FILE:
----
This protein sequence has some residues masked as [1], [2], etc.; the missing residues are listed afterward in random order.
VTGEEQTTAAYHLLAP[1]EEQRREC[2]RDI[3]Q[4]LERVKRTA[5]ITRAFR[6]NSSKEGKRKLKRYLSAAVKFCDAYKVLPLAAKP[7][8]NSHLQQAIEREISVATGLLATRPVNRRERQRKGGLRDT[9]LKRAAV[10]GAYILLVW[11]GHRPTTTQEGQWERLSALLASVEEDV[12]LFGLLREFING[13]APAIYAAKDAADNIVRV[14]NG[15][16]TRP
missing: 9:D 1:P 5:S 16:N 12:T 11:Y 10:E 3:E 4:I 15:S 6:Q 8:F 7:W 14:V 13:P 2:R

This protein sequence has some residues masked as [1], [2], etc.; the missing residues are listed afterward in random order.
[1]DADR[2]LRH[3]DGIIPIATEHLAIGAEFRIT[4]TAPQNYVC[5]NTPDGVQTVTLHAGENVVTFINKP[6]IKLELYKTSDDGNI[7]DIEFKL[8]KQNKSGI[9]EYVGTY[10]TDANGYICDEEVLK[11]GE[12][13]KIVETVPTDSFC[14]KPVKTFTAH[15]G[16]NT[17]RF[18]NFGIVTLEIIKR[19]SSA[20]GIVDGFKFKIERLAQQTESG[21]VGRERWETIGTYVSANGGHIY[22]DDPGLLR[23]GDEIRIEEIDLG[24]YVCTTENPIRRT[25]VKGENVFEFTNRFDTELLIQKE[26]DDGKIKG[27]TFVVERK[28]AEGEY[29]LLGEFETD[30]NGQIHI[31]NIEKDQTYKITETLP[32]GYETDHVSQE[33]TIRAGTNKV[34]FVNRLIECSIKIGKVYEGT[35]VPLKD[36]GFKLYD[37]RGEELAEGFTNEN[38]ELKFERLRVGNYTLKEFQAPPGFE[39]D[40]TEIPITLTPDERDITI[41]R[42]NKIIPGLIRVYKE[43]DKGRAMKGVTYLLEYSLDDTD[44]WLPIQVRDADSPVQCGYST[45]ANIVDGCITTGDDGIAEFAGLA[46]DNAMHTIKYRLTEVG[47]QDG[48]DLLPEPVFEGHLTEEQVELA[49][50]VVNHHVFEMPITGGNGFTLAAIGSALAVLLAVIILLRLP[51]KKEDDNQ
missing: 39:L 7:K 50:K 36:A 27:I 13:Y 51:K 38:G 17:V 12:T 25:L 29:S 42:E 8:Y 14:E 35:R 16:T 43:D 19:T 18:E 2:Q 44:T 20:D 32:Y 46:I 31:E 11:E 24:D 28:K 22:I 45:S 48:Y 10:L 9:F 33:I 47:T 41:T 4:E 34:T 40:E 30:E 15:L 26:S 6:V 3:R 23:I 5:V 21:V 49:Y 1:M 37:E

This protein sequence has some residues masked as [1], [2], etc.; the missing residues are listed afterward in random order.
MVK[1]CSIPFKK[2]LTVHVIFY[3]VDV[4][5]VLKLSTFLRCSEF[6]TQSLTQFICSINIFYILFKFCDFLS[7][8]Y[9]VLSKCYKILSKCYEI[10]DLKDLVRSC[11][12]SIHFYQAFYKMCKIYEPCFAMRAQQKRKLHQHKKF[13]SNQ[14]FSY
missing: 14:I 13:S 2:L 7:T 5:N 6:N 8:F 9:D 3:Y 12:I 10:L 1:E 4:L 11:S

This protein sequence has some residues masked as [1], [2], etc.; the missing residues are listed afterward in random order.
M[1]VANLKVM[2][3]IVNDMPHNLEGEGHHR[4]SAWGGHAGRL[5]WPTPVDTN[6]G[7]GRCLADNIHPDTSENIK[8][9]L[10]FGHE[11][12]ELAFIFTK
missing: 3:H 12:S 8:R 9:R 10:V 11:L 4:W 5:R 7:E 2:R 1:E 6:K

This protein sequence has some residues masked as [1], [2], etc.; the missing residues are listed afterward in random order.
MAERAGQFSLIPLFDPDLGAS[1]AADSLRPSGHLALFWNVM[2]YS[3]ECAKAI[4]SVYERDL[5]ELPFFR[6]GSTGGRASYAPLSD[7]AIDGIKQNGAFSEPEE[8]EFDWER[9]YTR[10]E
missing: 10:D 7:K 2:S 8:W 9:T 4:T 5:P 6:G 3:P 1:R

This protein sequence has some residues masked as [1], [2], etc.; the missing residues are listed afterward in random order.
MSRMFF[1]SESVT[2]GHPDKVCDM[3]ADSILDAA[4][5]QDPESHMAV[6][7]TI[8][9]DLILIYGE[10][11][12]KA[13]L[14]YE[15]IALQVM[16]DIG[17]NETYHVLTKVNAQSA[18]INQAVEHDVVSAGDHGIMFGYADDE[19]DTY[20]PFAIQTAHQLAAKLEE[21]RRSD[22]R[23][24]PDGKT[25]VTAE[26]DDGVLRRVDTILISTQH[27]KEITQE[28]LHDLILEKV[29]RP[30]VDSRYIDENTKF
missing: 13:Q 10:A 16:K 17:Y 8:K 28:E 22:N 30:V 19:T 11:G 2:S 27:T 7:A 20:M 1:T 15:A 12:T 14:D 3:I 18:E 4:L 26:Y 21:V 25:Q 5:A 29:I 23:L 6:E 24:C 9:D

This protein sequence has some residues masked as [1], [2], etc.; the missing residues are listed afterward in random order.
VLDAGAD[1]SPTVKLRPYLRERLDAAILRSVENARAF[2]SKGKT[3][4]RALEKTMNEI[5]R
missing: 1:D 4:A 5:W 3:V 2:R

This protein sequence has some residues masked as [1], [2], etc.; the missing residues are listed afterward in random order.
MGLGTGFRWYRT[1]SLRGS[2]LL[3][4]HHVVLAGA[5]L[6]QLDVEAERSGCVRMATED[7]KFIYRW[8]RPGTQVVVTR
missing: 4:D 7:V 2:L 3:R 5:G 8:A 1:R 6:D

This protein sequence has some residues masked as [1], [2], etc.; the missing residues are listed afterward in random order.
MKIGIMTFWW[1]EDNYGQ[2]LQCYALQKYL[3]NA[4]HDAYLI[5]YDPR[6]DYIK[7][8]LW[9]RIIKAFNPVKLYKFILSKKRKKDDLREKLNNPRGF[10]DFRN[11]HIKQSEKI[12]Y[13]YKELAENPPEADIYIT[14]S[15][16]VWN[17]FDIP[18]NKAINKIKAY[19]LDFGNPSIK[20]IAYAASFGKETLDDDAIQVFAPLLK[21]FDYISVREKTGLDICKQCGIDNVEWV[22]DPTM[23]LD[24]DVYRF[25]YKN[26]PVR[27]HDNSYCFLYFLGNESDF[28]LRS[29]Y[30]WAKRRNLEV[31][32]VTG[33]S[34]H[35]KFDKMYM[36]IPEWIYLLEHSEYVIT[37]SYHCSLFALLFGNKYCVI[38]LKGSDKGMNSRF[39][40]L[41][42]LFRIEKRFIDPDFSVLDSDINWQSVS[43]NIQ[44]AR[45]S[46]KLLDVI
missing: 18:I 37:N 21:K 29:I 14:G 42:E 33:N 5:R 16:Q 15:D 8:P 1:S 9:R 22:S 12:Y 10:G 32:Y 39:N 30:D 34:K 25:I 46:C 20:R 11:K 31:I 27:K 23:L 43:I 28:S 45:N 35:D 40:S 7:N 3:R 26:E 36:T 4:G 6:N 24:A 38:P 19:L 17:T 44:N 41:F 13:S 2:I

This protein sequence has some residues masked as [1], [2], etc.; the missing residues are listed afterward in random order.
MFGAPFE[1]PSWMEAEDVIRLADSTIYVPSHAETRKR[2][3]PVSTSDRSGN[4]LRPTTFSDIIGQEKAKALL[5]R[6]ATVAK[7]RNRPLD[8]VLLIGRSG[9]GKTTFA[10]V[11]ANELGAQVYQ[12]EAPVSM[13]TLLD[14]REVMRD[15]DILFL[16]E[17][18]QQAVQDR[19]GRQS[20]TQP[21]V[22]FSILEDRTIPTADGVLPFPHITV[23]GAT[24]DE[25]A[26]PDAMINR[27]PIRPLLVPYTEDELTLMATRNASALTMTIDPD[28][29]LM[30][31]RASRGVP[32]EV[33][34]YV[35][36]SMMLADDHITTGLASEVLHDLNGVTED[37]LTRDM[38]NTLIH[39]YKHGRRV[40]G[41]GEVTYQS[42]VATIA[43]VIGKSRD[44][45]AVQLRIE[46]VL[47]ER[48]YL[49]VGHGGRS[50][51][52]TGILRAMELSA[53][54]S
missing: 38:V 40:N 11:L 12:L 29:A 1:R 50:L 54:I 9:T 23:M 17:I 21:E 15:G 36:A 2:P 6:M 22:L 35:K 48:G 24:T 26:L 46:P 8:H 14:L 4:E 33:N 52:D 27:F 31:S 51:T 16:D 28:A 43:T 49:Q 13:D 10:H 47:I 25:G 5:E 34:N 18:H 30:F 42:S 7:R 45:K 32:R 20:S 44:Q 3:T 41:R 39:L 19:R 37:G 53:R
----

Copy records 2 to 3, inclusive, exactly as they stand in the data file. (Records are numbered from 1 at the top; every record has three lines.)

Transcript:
This protein sequence has some residues masked as [1], [2], etc.; the missing residues are listed afterward in random order.
[1]DADR[2]LRH[3]DGIIPIATEHLAIGAEFRIT[4]TAPQNYVC[5]NTPDGVQTVTLHAGENVVTFINKP[6]IKLELYKTSDDGNI[7]DIEFKL[8]KQNKSGI[9]EYVGTY[10]TDANGYICDEEVLK[11]GE[12][13]KIVETVPTDSFC[14]KPVKTFTAH[15]G[16]NT[17]RF[18]NFGIVTLEIIKR[19]SSA[20]GIVDGFKFKIERLAQQTESG[21]VGRERWETIGTYVSANGGHIY[22]DDPGLLR[23]GDEIRIEEIDLG[24]YVCTTENPIRRT[25]VKGENVFEFTNRFDTELLIQKE[26]DDGKIKG[27]TFVVERK[28]AEGEY[29]LLGEFETD[30]NGQIHI[31]NIEKDQTYKITETLP[32]GYETDHVSQE[33]TIRAGTNKV[34]FVNRLIECSIKIGKVYEGT[35]VPLKD[36]GFKLYD[37]RGEELAEGFTNEN[38]ELKFERLRVGNYTLKEFQAPPGFE[39]D[40]TEIPITLTPDERDITI[41]R[42]NKIIPGLIRVYKE[43]DKGRAMKGVTYLLEYSLDDTD[44]WLPIQVRDADSPVQCGYST[45]ANIVDGCITTGDDGIAEFAGLA[46]DNAMHTIKYRLTEVG[47]QDG[48]DLLPEPVFEGHLTEEQVELA[49][50]VVNHHVFEMPITGGNGFTLAAIGSALAVLLAVIILLRLP[51]KKEDDNQ
missing: 39:L 7:K 50:K 36:A 27:I 13:Y 51:K 38:G 17:V 12:T 25:L 29:S 42:E 8:Y 14:E 35:R 16:T 43:D 19:T 18:E 2:Q 44:T 20:D 32:Y 46:I 31:E 11:E 24:D 28:K 22:I 45:S 48:Y 10:L 9:F 33:I 47:T 41:T 4:E 34:T 40:E 30:E 15:L 26:S 6:V 3:R 23:I 5:V 21:V 49:Y 1:M 37:E

This protein sequence has some residues masked as [1], [2], etc.; the missing residues are listed afterward in random order.
MVK[1]CSIPFKK[2]LTVHVIFY[3]VDV[4][5]VLKLSTFLRCSEF[6]TQSLTQFICSINIFYILFKFCDFLS[7][8]Y[9]VLSKCYKILSKCYEI[10]DLKDLVRSC[11][12]SIHFYQAFYKMCKIYEPCFAMRAQQKRKLHQHKKF[13]SNQ[14]FSY
missing: 14:I 13:S 2:L 7:T 5:N 6:N 8:F 9:D 3:Y 12:I 10:L 1:E 4:L 11:S